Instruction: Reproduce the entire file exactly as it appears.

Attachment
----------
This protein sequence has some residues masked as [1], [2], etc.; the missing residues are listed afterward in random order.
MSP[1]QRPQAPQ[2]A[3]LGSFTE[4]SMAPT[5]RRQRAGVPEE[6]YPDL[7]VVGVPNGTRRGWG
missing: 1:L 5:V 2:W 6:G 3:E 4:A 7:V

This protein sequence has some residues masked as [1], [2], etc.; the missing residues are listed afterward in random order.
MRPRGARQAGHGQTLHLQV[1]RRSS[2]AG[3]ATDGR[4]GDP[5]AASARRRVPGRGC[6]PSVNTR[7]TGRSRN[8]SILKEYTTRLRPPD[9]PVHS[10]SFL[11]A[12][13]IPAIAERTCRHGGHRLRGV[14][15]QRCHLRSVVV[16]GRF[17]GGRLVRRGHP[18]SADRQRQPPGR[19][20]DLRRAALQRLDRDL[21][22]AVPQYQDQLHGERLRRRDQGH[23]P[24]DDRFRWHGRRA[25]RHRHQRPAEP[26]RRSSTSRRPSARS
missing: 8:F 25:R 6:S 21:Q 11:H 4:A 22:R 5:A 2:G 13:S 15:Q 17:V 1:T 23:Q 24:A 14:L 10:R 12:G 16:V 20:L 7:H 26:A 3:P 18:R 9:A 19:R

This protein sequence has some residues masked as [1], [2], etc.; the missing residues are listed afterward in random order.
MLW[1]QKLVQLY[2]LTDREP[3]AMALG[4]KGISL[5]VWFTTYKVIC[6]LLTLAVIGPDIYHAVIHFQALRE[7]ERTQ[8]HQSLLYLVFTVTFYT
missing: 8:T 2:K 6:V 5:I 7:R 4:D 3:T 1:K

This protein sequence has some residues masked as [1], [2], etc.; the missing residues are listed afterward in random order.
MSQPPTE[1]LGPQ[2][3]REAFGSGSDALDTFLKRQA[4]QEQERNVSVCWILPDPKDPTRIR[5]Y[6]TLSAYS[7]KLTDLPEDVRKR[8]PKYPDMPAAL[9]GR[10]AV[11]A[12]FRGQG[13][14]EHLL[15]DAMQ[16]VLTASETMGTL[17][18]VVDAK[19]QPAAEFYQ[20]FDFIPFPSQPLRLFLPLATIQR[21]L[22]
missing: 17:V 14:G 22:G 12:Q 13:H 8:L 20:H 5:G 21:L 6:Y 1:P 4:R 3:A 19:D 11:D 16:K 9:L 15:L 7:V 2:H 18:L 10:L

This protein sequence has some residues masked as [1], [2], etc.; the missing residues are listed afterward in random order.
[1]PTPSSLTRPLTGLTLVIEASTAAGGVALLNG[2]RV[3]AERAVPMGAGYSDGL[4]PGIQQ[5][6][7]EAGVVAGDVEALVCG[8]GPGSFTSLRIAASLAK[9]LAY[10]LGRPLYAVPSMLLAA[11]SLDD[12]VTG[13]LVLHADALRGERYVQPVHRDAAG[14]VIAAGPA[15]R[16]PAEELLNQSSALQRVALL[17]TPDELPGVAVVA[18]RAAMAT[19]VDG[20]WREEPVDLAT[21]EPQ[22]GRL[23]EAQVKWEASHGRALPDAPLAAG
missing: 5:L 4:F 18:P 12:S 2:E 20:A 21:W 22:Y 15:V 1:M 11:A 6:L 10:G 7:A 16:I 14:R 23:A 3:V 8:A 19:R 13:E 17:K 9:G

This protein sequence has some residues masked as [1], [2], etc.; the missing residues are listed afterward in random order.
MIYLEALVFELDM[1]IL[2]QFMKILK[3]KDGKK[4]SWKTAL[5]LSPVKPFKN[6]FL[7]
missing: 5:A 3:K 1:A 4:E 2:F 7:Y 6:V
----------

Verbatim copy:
This protein sequence has some residues masked as [1], [2], etc.; the missing residues are listed afterward in random order.
MSP[1]QRPQAPQ[2]A[3]LGSFTE[4]SMAPT[5]RRQRAGVPEE[6]YPDL[7]VVGVPNGTRRGWG
missing: 1:L 5:V 2:W 6:G 3:E 4:A 7:V

This protein sequence has some residues masked as [1], [2], etc.; the missing residues are listed afterward in random order.
MRPRGARQAGHGQTLHLQV[1]RRSS[2]AG[3]ATDGR[4]GDP[5]AASARRRVPGRGC[6]PSVNTR[7]TGRSRN[8]SILKEYTTRLRPPD[9]PVHS[10]SFL[11]A[12][13]IPAIAERTCRHGGHRLRGV[14][15]QRCHLRSVVV[16]GRF[17]GGRLVRRGHP[18]SADRQRQPPGR[19][20]DLRRAALQRLDRDL[21][22]AVPQYQDQLHGERLRRRDQGH[23]P[24]DDRFRWHGRRA[25]RHRHQRPAEP[26]RRSSTSRRPSARS
missing: 8:F 25:R 6:S 21:Q 11:H 4:A 22:R 5:A 2:G 13:S 15:Q 17:V 1:T 23:Q 24:A 14:L 10:R 12:G 16:V 20:L 7:H 26:A 3:P 18:R 9:A 19:R

This protein sequence has some residues masked as [1], [2], etc.; the missing residues are listed afterward in random order.
MLW[1]QKLVQLY[2]LTDREP[3]AMALG[4]KGISL[5]VWFTTYKVIC[6]LLTLAVIGPDIYHAVIHFQALRE[7]ERTQ[8]HQSLLYLVFTVTFYT
missing: 8:T 2:K 6:V 5:I 7:R 4:D 3:T 1:K

This protein sequence has some residues masked as [1], [2], etc.; the missing residues are listed afterward in random order.
MSQPPTE[1]LGPQ[2][3]REAFGSGSDALDTFLKRQA[4]QEQERNVSVCWILPDPKDPTRIR[5]Y[6]TLSAYS[7]KLTDLPEDVRKR[8]PKYPDMPAAL[9]GR[10]AV[11]A[12]FRGQG[13][14]EHLL[15]DAMQ[16]VLTASETMGTL[17][18]VVDAK[19]QPAAEFYQ[20]FDFIPFPSQPLRLFLPLATIQR[21]L[22]
missing: 17:V 14:G 22:G 12:Q 13:H 8:L 20:H 5:G 21:L 6:Y 1:P 4:R 3:A 19:D 11:D 16:K 9:L 15:L 7:V 2:H 18:L 10:L

This protein sequence has some residues masked as [1], [2], etc.; the missing residues are listed afterward in random order.
[1]PTPSSLTRPLTGLTLVIEASTAAGGVALLNG[2]RV[3]AERAVPMGAGYSDGL[4]PGIQQ[5][6][7]EAGVVAGDVEALVCG[8]GPGSFTSLRIAASLAK[9]LAY[10]LGRPLYAVPSMLLAA[11]SLDD[12]VTG[13]LVLHADALRGERYVQPVHRDAAG[14]VIAAGPA[15]R[16]PAEELLNQSSALQRVALL[17]TPDELPGVAVVA[18]RAAMAT[19]VDG[20]WREEPVDLAT[21]EPQ[22]GRL[23]EAQVKWEASHGRALPDAPLAAG
missing: 5:L 4:F 18:P 12:S 2:E 20:A 21:W 22:Y 15:V 1:M 11:A 6:L 10:G 7:A 16:I 14:R 23:A 3:V 8:A 19:R 13:E 17:K 9:G

This protein sequence has some residues masked as [1], [2], etc.; the missing residues are listed afterward in random order.
MIYLEALVFELDM[1]IL[2]QFMKILK[3]KDGKK[4]SWKTAL[5]LSPVKPFKN[6]FL[7]
missing: 5:A 3:K 1:A 4:E 2:F 7:Y 6:V